Séminaire : Amos Winter (Department of Earth and Environmental Systems Indiana State University): Abrupt onset of a persistent active Central American Monsoon at ~9,000 years BP deduced from Central American speleothems.
Tuesday 03 July 2018, 11:00am - 12:00pm
Hits : 230
Abstract : Many Holocene paleo-monsoon records show rainfall changes that vary with local orbitally-driven insolation, commonly interpreted to reflecting meridional shifts of the Intertropical Convergence Zone (ITCZ). In contrast to this orbital paradigm, however, some monsoon regions display rainfall evolution that differs from gradual precessional pacing, suggesting that direct radiative effects were dominated by dynamical responses driven by sea-surface temperature (SST) thresholds or inter-ocean SST gradients. Here we present a 12 kyr continuous U/Th-dated precipitation record from a Guatemalan speleothem showing that the Central American Monsoon strengthened abruptly around 9.0 ka and has remained strong thereafter. Our data demonstrate that the Holocene evolution of Central American rainfall is inconsistent with a dominating role of orbital forcing but was driven instead by exceeding an SST threshold in the nearby tropical Oceans, driven by the strengthening of the Atlantic Meridional Overturning Circulation (AMOC) and its consequent impact on Central American atmospheric convective strength. Thus, the same dominant mechanism underlying current Central American monsoon variability has been active throughout the Holocene, implying that the sensitivity of this region to changes in radiative forcing – presumably including those of anthropogenic origin - is strongly mediated by internal dynamics.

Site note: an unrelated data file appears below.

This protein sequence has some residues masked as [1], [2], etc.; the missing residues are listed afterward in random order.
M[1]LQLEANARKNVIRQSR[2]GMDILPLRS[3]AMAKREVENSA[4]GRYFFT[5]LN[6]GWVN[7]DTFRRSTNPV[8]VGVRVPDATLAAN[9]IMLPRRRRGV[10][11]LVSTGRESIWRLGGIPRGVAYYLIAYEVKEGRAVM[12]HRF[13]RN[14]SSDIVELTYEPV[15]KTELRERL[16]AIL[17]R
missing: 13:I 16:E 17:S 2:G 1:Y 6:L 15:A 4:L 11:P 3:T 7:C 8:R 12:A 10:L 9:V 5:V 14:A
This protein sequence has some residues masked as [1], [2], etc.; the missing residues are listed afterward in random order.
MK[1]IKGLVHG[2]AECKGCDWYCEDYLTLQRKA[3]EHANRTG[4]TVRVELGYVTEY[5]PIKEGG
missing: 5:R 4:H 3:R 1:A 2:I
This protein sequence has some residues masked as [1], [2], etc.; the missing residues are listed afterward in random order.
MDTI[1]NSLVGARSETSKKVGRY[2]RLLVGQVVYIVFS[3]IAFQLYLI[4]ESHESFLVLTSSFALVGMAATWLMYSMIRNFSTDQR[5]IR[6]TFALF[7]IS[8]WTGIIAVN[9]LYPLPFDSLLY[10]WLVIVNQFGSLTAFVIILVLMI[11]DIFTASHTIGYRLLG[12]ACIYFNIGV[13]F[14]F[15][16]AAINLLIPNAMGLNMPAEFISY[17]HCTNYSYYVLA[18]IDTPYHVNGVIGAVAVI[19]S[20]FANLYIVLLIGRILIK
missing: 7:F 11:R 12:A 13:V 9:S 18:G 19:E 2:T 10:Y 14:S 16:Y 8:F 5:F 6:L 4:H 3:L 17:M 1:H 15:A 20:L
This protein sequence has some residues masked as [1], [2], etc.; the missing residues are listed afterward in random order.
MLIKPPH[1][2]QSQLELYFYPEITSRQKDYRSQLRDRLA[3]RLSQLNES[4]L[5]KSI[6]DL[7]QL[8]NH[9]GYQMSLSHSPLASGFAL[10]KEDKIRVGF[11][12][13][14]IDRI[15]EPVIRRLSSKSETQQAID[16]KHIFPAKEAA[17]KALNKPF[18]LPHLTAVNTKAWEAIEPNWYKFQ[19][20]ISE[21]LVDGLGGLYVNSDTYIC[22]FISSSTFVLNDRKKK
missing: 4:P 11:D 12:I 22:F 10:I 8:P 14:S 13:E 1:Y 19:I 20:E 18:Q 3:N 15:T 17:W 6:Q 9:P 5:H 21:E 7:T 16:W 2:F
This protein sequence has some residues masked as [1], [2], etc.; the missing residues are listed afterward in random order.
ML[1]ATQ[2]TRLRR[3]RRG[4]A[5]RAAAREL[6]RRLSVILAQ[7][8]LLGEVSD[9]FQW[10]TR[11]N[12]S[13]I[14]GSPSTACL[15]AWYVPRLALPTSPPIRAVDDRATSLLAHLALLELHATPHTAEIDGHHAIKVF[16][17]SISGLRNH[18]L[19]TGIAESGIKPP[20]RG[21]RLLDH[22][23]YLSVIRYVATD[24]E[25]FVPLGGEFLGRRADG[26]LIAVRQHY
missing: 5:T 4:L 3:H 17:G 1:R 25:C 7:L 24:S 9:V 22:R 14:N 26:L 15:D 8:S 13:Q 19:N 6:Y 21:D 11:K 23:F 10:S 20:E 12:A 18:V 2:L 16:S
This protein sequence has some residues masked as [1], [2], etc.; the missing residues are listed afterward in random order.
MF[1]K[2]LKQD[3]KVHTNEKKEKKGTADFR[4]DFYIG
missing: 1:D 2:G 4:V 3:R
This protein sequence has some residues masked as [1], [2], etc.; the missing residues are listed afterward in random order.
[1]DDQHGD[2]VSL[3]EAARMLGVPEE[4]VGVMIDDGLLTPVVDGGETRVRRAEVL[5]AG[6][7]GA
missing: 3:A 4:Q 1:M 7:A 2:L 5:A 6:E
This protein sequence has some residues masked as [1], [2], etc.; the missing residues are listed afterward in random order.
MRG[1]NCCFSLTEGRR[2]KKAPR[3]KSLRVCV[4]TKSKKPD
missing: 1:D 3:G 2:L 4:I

Location salle de réunion LOCEAN, tour 45/55, 4eme étage